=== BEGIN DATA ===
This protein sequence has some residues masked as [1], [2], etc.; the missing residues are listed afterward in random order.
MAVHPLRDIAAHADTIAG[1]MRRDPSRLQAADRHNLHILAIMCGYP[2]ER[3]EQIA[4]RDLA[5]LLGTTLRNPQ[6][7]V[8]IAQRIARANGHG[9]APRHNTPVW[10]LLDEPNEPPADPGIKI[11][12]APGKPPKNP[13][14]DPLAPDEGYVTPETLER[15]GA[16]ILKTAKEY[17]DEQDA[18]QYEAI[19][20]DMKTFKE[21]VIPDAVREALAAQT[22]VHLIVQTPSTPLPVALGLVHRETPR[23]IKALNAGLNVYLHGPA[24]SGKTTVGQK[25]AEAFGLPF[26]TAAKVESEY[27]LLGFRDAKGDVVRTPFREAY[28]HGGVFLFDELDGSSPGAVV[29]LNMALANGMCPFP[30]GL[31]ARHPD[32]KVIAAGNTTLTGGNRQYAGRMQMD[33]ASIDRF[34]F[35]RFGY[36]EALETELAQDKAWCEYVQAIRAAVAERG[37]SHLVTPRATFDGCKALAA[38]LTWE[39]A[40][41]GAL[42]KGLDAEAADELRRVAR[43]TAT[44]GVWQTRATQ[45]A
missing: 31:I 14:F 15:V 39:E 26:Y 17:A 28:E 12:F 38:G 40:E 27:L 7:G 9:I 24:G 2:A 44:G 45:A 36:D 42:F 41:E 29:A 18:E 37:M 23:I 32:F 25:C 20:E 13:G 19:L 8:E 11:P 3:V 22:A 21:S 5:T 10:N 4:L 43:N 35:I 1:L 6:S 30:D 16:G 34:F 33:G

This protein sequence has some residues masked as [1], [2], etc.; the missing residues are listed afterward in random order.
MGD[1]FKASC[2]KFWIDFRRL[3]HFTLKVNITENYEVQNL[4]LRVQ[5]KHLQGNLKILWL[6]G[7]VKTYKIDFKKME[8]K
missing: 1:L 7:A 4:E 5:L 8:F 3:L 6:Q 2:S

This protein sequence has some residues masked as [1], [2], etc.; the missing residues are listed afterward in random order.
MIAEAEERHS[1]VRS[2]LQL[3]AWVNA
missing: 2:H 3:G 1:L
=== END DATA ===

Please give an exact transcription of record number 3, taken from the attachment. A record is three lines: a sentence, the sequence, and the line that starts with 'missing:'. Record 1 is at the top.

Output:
This protein sequence has some residues masked as [1], [2], etc.; the missing residues are listed afterward in random order.
MIAEAEERHS[1]VRS[2]LQL[3]AWVNA
missing: 2:H 3:G 1:L